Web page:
This editorial appeared in The (Raleigh) News & Observer.
Set among Washington's monuments to the past, the inauguration yesterday of Barack Obama as the 44th president of the United States was about the future. History echoed all around the 47-year-old president – echoes of Washington, Jefferson and the other founding fathers, echoes from Arlington, where rest brave Americans who fought to preserve the freedom sought by those leaders. There were echoes from presidents past, Lincoln and Roosevelt, and echoes from a march of 45 years ago wherein those denied the equality that freedom should bring demanded it and a young preacher articulated it in a speech for the ages.
But President Obama spoke in his inaugural address of the days and years ahead. "The challenges we face are real," he said, "they are serious and they are many. They will not be met easily or in a short span of time. But know this, America. They will be met."
The new president came to power yesterday at the U.S. Capitol, under a sun-splashed winter sky. A crowd unprecedented in number – 1 million people, perhaps – was there to witness the pageantry of power transferred. Around the world, the moment was watched and heard by billions more. America may have enemies and critics, but the orderly passing of power in this democracy still stirs wonder in all people.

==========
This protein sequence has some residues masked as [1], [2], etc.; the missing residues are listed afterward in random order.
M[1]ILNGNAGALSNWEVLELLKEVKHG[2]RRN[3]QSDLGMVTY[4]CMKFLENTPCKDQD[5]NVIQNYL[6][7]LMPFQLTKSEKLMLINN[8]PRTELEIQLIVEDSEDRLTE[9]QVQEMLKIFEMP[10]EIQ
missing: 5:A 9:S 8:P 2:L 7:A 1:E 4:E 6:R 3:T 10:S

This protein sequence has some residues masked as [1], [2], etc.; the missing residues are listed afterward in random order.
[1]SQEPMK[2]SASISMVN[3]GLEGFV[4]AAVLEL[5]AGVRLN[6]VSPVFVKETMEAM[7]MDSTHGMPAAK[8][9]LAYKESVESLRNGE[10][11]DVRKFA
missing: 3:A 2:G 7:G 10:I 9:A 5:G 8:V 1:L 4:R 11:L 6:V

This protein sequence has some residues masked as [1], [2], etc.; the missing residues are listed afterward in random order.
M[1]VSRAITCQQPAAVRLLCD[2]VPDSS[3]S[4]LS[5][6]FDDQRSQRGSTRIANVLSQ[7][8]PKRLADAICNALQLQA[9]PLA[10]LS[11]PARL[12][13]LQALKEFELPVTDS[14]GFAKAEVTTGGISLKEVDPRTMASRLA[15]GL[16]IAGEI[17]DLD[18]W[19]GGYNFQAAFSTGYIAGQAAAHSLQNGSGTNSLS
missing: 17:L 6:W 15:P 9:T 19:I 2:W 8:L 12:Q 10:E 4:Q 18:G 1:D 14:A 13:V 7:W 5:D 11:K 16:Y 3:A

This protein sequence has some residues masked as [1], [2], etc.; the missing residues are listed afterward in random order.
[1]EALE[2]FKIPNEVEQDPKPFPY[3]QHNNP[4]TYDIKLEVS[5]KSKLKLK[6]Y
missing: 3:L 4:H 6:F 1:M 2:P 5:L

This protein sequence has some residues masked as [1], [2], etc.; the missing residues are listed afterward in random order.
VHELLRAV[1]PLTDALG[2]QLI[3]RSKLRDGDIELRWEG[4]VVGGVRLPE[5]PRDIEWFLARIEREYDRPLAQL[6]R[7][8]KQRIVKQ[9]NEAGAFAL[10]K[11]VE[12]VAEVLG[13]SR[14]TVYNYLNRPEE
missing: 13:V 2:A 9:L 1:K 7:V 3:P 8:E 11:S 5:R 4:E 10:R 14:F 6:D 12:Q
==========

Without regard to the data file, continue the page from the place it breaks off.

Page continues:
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And so the new president spoke, during the course of his address, to all of them, and to their leaders. But he made clear that the nation's crises here at home are many, from the overall economic downturn with its mortgage failures and lost jobs, fear and uncertainty, to problems in our system of health care. Obama stated simply that a sea-change in philosophy is needed, "that a nation cannot prosper long when it favors only the prosperous."
He said, "The question we ask today is not whether government is too big or too small, but whether it works. Whether it helps families find jobs at a decent wage, care they can afford, a retirement that is dignified. Where the answer is yes, we intend to move forward. Where it is no, programs will end. And those of us who manage the public's dollars will be held to account – to spend wisely, reform bad habits and do our business in the light of day, because only then can we restore the vital trust between the people and their government." He set a tone that invites cooperation and a forswearing of political gamesmanship.
To read the complete editorial, visit The (Raleigh) News & Observer.